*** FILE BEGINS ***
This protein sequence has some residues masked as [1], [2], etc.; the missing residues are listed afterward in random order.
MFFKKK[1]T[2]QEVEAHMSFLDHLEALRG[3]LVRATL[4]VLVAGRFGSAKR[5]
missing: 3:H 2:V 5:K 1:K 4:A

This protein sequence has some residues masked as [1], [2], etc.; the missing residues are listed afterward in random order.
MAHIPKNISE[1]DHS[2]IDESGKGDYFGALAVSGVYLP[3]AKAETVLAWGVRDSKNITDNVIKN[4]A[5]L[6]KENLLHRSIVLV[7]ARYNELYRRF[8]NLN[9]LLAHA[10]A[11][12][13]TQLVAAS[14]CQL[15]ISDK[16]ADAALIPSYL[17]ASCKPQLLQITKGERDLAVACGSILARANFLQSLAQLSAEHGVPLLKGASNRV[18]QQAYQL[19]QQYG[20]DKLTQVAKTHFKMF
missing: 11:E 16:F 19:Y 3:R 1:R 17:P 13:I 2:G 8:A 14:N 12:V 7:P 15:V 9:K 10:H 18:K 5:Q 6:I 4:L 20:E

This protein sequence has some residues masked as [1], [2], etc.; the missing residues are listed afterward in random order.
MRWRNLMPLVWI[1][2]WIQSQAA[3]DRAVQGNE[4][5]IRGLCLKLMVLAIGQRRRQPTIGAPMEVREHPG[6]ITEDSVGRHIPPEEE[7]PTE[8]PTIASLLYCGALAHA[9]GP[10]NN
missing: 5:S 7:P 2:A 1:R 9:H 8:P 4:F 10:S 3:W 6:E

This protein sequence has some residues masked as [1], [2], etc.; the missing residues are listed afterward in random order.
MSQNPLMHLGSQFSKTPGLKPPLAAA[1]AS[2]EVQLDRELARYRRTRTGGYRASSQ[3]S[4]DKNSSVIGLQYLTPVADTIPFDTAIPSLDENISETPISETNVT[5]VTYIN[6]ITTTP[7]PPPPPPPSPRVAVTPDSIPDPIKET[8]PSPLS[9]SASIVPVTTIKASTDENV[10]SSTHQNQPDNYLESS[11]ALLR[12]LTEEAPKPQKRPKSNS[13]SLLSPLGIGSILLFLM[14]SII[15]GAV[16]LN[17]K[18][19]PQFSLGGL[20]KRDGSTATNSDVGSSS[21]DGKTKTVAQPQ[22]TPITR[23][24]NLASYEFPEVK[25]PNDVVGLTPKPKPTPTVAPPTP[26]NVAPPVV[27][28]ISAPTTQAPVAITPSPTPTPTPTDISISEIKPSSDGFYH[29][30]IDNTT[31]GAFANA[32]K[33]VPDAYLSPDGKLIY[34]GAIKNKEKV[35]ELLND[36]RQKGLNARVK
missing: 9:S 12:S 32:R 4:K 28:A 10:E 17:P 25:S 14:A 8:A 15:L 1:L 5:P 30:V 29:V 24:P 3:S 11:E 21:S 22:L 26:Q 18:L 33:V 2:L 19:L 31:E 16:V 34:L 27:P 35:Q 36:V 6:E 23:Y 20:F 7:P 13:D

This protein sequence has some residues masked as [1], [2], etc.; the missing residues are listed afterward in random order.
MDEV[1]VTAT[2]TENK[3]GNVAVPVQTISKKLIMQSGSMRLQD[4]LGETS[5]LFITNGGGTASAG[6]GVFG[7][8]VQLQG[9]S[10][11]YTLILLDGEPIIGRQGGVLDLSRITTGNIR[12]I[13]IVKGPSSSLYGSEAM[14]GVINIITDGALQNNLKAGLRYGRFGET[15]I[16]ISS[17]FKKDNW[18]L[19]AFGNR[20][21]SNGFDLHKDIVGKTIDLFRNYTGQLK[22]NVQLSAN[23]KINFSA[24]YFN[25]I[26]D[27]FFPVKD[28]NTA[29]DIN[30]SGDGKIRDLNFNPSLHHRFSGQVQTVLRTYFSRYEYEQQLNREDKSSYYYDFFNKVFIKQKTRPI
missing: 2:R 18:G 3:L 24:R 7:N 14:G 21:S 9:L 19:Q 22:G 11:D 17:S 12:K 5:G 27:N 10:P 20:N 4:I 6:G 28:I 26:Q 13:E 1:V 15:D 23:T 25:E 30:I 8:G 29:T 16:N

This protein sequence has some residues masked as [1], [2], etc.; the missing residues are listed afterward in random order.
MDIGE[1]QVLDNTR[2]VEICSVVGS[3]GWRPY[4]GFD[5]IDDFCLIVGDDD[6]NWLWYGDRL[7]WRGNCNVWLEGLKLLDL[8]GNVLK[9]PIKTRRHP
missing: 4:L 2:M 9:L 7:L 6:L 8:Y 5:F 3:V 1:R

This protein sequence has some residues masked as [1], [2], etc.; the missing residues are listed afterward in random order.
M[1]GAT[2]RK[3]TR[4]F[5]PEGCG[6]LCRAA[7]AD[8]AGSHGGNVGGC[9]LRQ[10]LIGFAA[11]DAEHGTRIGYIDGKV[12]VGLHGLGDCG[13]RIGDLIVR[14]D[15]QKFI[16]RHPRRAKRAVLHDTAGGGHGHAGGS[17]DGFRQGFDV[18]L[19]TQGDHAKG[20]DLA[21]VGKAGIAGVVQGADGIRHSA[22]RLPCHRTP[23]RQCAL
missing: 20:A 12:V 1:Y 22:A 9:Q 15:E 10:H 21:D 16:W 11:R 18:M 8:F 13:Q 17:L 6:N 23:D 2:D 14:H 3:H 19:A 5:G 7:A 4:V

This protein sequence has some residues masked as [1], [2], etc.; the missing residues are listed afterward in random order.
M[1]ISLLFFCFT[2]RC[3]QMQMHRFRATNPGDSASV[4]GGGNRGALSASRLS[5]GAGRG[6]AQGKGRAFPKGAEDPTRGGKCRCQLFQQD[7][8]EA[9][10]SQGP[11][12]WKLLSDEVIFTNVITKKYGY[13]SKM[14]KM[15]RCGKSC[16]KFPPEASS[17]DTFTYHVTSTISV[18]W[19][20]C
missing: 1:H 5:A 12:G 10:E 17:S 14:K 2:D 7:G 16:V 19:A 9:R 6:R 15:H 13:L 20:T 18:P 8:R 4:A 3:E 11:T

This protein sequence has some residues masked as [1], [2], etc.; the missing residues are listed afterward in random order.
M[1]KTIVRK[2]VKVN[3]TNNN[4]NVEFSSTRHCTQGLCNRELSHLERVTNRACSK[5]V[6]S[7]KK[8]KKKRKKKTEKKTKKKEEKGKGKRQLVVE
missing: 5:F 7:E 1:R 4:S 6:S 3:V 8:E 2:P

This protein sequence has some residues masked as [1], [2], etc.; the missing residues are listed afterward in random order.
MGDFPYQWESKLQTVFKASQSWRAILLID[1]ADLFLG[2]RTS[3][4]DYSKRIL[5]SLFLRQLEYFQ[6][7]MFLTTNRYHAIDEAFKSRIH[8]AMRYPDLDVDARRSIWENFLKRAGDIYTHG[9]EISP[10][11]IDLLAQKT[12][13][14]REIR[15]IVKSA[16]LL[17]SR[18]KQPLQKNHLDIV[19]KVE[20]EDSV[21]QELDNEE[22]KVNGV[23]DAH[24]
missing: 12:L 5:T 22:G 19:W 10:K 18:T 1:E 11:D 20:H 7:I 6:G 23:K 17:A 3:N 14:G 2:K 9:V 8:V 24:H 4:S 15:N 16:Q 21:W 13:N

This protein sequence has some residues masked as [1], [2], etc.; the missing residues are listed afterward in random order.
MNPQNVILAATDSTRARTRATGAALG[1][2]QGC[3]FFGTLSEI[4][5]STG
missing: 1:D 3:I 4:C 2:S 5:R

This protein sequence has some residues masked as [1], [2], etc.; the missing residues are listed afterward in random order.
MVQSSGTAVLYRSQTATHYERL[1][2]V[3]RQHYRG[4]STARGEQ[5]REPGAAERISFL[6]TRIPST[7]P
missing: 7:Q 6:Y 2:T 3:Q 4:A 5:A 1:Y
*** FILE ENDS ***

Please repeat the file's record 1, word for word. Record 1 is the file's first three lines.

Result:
This protein sequence has some residues masked as [1], [2], etc.; the missing residues are listed afterward in random order.
MFFKKK[1]T[2]QEVEAHMSFLDHLEALRG[3]LVRATL[4]VLVAGRFGSAKR[5]
missing: 3:H 2:V 5:K 1:K 4:A